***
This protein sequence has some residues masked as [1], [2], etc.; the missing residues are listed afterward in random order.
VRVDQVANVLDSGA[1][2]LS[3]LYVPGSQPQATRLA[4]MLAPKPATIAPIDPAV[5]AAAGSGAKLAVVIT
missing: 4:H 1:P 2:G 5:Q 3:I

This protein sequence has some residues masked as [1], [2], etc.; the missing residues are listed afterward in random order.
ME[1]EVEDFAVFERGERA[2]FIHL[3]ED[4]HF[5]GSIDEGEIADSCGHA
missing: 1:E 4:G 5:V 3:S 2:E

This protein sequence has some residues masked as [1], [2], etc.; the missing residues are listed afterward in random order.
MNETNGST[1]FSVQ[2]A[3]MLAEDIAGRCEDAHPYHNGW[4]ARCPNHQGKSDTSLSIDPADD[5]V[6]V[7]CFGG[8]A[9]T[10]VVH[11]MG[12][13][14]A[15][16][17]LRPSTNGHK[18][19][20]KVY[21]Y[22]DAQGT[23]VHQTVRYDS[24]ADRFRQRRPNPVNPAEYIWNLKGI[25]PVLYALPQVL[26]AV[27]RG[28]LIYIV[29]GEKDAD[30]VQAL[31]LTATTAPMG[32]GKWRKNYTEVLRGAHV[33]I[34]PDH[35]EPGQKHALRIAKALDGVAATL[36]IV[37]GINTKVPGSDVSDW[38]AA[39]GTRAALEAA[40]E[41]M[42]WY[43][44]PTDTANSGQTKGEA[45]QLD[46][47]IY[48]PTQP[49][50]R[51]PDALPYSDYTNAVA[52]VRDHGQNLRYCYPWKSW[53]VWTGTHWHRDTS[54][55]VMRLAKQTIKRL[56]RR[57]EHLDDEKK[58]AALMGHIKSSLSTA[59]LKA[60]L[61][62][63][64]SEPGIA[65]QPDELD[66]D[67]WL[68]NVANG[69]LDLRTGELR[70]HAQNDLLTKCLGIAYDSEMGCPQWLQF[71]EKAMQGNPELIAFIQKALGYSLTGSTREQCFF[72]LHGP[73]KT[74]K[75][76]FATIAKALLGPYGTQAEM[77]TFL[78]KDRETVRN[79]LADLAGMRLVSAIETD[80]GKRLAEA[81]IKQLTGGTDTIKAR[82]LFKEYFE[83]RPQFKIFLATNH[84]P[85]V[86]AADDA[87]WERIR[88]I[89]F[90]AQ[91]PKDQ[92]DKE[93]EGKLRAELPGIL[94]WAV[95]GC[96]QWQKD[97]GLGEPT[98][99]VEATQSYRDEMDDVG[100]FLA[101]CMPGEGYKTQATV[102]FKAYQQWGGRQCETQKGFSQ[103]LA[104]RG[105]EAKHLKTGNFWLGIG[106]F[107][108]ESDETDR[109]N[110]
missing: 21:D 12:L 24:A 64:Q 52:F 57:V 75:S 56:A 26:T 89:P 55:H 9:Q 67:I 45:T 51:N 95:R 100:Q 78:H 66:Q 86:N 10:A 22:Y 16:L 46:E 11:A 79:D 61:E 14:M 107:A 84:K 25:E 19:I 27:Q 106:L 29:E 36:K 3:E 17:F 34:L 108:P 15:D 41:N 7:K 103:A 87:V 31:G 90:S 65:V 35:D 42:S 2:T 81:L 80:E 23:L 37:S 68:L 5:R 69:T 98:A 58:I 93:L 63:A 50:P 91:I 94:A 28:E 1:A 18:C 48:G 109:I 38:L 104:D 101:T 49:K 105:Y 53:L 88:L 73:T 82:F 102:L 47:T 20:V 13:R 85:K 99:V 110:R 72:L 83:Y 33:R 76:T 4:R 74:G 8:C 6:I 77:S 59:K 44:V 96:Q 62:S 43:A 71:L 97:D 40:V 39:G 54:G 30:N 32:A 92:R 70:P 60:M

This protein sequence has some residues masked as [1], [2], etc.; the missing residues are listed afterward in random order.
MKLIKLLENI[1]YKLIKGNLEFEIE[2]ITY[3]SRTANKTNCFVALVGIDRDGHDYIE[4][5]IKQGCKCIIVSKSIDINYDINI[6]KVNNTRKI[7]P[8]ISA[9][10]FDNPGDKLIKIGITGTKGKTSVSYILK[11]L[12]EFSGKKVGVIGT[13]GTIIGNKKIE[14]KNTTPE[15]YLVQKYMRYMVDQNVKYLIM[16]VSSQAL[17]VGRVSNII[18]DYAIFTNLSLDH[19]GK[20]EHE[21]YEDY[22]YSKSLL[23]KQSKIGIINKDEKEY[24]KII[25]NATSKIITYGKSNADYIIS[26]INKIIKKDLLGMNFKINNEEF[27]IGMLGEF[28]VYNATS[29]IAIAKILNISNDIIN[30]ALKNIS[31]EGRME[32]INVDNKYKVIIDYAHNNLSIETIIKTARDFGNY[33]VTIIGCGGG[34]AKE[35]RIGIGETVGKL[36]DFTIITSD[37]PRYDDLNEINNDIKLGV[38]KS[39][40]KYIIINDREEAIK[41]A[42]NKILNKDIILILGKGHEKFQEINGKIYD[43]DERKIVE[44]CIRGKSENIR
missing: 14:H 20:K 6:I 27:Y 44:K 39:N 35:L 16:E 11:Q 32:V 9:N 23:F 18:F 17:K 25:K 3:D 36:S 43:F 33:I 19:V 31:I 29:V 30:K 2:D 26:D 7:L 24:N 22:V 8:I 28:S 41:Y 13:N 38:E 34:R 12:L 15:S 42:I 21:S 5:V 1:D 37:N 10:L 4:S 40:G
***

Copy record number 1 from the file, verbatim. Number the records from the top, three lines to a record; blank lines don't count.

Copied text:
This protein sequence has some residues masked as [1], [2], etc.; the missing residues are listed afterward in random order.
VRVDQVANVLDSGA[1][2]LS[3]LYVPGSQPQATRLA[4]MLAPKPATIAPIDPAV[5]AAAGSGAKLAVVIT
missing: 4:H 1:P 2:G 5:Q 3:I